Posted By Staff Reporter
Every country is expected to keep up with the times, which has been marked by rapid and dramatic changes in all walks of life and that educational structures, policy and practice require change. Everything must change at one time or another or else a static society will evolve (Fullan, 2001:3).
External Pressures for Curriculum Change
As the world and technology change people and society must also adapt to cope with the new conditions. Because nations and people compete with each other they also strive to gain mastery of new situations and challenges as fast as possible.
Ø Innovation is something planned and something new (curriculum reform).
Ø Change maybe unplanned and happen by chance or in the normal cause of events (dressing).
As we have access to more information on developments of innovations, it is imperative that one needs to adjust or conform to cope with such developments. The developments of innovations are continuing to grow dramatically in the world and accesses to such information are becoming more and more available. People are currently living in the world of invention and development. They are living in a constantly expanding sophisticated technology driven knowledge society. The global society is increasingly complex, requiring educated citizens who can learn continuously, and who can work with diversity, locally and internationally (Fullan, 2001:6). Establishments of networks, partnerships, collaboratives and other agencies do encourage and influence change in the curriculum, for example, AusAid and PASTEP. The spread of computerization and high-tech communication systems such as mobiles and Internet normally referred to as the information super highway also influences work ethics and lifestyles.
Internal Pressures for Curriculum Change There are pressures for the government’s self-image as up-to-date, efficient, professional and responsive to accommodate vast array of dramatic changes experienced in the world today (Pincus in Fullan, 2001:64). Our country receives very bad ratings in relation to special education literature, universal primary education, and gender equity amongst other nations of the Pacific and the world.
The Education Department was under pressure because the old system was only suited to educating a small elite (15%) for the formal workforce and there was poor access for the majority of school age children who live in the rural communities. The old curriculum was not useful or relevant to the majority of the school age children, nor to the wider society. It was often blamed as the factor, which contributed to youth becoming alienated from village society and turning to crime (Primary Education Handbook, 2000:6-7). The retention rate in the old system was very high. Over 40% of students dropped out before the end of grade six. Many more had to leave after Grade 6 and Grade 10 and even fewer were able to secure a Grade 11 place after Grade 10 because there were not enough school spaces for them to continue their education, even if they wanted to stay at school.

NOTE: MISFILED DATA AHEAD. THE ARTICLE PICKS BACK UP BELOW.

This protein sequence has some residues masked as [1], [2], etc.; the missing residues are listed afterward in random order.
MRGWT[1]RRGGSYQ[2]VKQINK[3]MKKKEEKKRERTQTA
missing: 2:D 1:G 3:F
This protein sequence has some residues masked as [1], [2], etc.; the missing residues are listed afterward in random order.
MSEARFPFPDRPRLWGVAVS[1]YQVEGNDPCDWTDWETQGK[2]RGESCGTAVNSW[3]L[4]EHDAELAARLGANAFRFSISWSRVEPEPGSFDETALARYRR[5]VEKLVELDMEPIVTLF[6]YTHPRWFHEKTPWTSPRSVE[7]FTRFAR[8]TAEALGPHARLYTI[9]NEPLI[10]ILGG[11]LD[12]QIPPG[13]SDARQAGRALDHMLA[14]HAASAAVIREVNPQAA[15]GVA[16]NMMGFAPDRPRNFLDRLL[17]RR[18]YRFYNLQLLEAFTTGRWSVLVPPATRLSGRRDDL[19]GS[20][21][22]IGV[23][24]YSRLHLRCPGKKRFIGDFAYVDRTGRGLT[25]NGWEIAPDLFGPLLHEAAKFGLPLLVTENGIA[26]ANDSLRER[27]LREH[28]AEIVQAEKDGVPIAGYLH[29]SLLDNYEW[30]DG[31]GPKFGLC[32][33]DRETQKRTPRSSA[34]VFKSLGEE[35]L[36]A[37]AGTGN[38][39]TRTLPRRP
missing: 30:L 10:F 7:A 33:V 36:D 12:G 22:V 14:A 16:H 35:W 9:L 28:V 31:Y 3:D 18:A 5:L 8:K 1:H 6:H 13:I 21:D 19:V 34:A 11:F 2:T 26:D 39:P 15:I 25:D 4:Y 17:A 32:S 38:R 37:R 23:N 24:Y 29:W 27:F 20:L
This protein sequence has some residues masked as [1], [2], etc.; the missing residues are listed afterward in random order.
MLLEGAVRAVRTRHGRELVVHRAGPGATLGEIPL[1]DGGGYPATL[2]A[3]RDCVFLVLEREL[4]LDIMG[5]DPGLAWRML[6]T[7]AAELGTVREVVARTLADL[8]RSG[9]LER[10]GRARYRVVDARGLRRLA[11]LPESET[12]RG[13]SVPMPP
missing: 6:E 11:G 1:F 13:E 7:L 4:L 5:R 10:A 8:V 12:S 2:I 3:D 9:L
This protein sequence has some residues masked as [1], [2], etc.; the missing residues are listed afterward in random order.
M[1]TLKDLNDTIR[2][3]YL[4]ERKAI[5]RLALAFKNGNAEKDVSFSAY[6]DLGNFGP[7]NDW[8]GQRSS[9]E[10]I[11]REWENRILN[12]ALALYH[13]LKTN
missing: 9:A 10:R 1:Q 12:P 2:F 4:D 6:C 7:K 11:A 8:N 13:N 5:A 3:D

The cost structure of the old system was such that the majority of expenditure was on a relatively small number of older students at the top end of the system. There was a high cost just to feed them and house them at boarding schools. The system could not afford to expand access for younger children unless changes were made to the old system. It could not even afford to expand just to keep up with the population growth.
Conclusion There are pressures to standardized knowledge and skills through restructures of curriculum. People can change rules and administrative regulations quite easily but changing the way people behave or perform demands much time and efforts, combined with relevant training and support. Curriculum documents (formal curriculum) can be change more easily than the performance of teachers (actual curriculum). It is seen that change and innovation command the attention of all concerned with education. Marris (1975:2) claimed that all real change involves loss, anxiety and struggle.
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